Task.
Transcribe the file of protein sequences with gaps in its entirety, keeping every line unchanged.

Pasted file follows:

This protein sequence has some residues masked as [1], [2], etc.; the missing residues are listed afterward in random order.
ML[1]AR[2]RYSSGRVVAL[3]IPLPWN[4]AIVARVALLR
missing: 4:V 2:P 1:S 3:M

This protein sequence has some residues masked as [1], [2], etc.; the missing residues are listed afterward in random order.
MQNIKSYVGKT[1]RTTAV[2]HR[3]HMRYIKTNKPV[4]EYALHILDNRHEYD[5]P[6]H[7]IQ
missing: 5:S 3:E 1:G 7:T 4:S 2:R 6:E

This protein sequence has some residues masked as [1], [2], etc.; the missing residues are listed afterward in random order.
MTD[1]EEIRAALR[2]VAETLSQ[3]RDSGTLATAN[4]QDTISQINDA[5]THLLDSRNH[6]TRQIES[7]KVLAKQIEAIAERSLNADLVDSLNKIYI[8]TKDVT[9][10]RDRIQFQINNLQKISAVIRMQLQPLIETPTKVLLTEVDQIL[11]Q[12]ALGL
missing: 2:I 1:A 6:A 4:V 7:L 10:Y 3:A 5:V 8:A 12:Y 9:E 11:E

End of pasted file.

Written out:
This protein sequence has some residues masked as [1], [2], etc.; the missing residues are listed afterward in random order.
ML[1]AR[2]RYSSGRVVAL[3]IPLPWN[4]AIVARVALLR
missing: 4:V 2:P 1:S 3:M

This protein sequence has some residues masked as [1], [2], etc.; the missing residues are listed afterward in random order.
MQNIKSYVGKT[1]RTTAV[2]HR[3]HMRYIKTNKPV[4]EYALHILDNRHEYD[5]P[6]H[7]IQ
missing: 5:S 3:E 1:G 7:T 4:S 2:R 6:E

This protein sequence has some residues masked as [1], [2], etc.; the missing residues are listed afterward in random order.
MTD[1]EEIRAALR[2]VAETLSQ[3]RDSGTLATAN[4]QDTISQINDA[5]THLLDSRNH[6]TRQIES[7]KVLAKQIEAIAERSLNADLVDSLNKIYI[8]TKDVT[9][10]RDRIQFQINNLQKISAVIRMQLQPLIETPTKVLLTEVDQIL[11]Q[12]ALGL
missing: 2:I 1:A 6:A 4:V 7:L 10:Y 3:A 5:V 8:A 12:Y 9:E 11:E